Retail Success Dependent on Centres’ ability to differentiate
SA Commercial Prop News - Feb 13th 2013, 09:08
Effective marketing for a competitive shopper environment has recently emerged to reflect a change in how retailers understand and relate to the overall “path to purchase.”
It seems that wherever one goes these days, a newer, bigger and better shopping centre has literally risen from dust in a matter of months. The sheer number of centres in any given area provides consumers with more retail choices than ever before, and considering the nature of today’s savvy shopper, centres need to be sure they have sound marketing strategies in place to remain competitive and to attract patronage.
Heidi Franck, Group COO for One Property Holdings (OPH), explains that like any other marketing strategy, shopping centre marketing begins with the centre’s target market. “Research conducted needs to take into account the structure of the customer base in terms of its socio-economic profile, age structure and ethnic composition,” she explains. Also of vital importance is an investigation into shopper behaviour, as well as the strengths and weaknesses of surrounding centres.
Naturally, a centre’s marketing plan needs to link in with the category of shopping centre that it falls under. But of course, as Franck points out, the design, location and tenant mix should already have been developed to suit the market in question.
She goes on to explain that in order to remain competitive, centres need to establish a strong brand. This is accomplished by highlighting its more impressive traits such as size, tenant choice, architectural treatment or special attractions which make it unique. Examples of centres that have managed to develop really strong brands include Sandton City and the V&A Waterfront.
“What is essential is that the marketing of the brand remains clear and consistent. As such, regular promotions with a targeted brand message are a useful way of assisting the centre to remain foremost in the minds of potential customers,” says Franck. The overall customer experience is, of course, essential to the way in which a centre’s brand is perceived. This will involve aspects such as customer service level, centre security and ambiance.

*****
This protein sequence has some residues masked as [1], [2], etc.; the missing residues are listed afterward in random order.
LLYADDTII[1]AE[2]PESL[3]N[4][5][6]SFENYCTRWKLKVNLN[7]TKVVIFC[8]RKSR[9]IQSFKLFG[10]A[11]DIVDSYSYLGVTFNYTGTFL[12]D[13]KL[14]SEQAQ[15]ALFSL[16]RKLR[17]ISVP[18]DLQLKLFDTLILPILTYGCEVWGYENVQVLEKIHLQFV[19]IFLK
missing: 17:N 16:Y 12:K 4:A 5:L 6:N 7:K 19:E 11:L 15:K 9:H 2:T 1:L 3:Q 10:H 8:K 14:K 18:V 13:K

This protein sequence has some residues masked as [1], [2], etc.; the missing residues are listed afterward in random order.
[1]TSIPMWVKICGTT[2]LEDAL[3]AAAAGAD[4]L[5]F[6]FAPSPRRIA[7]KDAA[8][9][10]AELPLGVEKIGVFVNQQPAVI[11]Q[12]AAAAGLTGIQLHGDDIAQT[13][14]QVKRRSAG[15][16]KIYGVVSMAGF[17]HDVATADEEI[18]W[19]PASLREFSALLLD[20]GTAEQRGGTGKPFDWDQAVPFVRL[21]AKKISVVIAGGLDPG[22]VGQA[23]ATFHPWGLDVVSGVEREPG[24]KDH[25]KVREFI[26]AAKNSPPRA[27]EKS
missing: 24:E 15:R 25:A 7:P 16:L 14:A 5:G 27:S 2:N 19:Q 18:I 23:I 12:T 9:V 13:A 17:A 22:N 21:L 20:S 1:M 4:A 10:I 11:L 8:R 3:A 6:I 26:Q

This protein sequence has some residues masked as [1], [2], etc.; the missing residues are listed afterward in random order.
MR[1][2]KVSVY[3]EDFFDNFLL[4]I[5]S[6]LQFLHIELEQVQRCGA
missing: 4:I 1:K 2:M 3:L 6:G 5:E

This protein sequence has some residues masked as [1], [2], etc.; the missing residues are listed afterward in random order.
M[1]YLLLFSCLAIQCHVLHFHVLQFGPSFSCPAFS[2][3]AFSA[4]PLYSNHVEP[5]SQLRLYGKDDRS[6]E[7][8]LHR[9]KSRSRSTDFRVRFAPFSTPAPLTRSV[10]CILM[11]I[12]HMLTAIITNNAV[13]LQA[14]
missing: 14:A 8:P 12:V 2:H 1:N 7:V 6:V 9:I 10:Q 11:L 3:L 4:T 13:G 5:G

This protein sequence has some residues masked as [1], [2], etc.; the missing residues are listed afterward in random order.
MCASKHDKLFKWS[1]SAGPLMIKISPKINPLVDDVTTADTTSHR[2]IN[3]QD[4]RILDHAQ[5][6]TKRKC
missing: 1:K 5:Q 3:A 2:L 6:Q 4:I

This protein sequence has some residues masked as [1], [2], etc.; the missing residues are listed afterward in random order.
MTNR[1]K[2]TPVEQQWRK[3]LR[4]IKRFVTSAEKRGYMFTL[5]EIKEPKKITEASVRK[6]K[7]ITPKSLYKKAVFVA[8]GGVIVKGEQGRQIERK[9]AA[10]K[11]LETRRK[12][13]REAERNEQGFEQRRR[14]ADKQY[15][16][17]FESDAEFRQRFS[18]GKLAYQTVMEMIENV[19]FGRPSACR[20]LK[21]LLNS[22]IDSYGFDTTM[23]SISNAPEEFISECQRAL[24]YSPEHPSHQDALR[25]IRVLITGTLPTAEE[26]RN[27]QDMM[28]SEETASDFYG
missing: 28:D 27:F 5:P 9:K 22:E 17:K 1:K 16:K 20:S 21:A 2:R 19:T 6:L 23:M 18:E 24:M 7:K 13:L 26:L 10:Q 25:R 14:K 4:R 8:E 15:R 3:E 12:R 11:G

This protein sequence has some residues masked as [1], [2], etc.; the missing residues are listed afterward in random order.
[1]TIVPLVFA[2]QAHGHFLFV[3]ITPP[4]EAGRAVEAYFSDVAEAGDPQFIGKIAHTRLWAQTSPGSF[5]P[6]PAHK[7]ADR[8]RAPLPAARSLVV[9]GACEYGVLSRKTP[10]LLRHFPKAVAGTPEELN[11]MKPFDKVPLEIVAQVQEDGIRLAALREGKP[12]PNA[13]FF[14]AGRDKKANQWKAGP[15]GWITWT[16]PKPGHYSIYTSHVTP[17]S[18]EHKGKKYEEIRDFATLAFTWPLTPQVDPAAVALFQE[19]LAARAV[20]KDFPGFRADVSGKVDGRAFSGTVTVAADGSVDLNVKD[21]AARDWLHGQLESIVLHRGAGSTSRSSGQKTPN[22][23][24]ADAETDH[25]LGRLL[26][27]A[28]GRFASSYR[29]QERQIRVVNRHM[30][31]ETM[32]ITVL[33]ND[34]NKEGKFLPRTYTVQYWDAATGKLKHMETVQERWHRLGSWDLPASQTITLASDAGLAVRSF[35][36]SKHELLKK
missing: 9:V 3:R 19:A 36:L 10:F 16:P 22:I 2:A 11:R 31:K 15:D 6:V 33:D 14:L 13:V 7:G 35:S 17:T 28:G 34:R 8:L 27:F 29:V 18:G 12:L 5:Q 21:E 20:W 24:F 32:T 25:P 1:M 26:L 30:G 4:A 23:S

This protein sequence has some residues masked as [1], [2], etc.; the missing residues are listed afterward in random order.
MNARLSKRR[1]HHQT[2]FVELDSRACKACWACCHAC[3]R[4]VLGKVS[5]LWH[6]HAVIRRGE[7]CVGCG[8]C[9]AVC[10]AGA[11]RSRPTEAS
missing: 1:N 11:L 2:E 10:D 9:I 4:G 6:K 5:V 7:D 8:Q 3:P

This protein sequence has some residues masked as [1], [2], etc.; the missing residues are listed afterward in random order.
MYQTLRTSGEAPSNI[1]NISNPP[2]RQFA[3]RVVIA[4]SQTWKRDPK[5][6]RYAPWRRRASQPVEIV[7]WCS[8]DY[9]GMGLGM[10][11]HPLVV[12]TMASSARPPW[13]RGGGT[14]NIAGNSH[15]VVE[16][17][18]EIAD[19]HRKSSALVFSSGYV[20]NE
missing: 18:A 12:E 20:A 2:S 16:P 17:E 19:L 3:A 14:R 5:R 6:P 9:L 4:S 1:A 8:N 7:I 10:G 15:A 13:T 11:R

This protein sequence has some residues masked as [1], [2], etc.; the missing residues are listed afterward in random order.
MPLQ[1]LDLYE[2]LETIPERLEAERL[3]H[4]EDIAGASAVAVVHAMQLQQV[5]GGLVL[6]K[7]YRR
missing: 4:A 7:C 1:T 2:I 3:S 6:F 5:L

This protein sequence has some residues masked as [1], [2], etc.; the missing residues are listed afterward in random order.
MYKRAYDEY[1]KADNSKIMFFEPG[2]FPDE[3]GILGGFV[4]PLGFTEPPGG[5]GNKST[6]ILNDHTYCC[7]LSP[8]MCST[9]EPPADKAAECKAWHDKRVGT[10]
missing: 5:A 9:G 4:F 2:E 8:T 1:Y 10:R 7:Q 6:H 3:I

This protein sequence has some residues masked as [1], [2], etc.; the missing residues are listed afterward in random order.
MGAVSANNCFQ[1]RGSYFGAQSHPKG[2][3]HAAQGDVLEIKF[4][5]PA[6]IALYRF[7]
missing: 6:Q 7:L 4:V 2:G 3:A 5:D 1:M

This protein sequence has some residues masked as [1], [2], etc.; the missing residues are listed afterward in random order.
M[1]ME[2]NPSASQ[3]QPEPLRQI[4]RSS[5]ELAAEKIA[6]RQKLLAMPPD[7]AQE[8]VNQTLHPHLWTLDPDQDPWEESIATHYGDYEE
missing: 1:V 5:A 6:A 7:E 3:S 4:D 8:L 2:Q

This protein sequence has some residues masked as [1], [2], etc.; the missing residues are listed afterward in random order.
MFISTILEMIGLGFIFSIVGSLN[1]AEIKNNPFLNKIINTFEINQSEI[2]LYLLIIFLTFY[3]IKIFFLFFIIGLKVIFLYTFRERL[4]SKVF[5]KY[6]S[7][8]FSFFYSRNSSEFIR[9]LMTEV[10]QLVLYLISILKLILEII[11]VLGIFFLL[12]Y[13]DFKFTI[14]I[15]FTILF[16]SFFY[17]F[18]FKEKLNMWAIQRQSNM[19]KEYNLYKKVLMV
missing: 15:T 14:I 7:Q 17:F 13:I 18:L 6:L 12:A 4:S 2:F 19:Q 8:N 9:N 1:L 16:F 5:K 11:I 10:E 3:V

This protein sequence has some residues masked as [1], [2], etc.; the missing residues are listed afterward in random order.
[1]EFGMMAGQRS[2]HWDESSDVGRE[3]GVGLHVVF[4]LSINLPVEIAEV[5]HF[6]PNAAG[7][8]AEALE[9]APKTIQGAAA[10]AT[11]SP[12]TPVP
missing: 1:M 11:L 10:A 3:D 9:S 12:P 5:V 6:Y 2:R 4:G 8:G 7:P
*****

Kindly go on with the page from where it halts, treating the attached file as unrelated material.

In terms of traditional marketing channels, print mediums such as newspapers, magazines and pamphlets are an effective way of generating exposure. Franck maintains that in order for a centre to thrive it needs to keep up with changes in technology, and should be moving into the electronic space such as social media sites such as Facebook and Twitter which will allow them to engage with their loyal client base. Yet when entering the online space one needs to bear in mind that a strong strategy is needed and this should not just be done for the sake of it.
Most shopping centres tend to leave it up to their tenants to manage their own promotions. “This can be problematic,” cautions Franck, “apart from the nationals, many stores lack the experience to handle their own campaigns.” Centres need to be willing to promote themselves as a unified shopping complex, and they need to be aware that the establishment of a centre’s brand is a long-term initiative that can prove to be costly.
However, in light of the current retail environment and the burgeoning competition for customer spend; a sound promotional plan is not really an optional extra centre owners can afford to forego anymore. “Effective marketing of shopping centres or shopping malls is becoming increasingly critical to their future performance,” maintains Franck.
By SA Commercial Prop News
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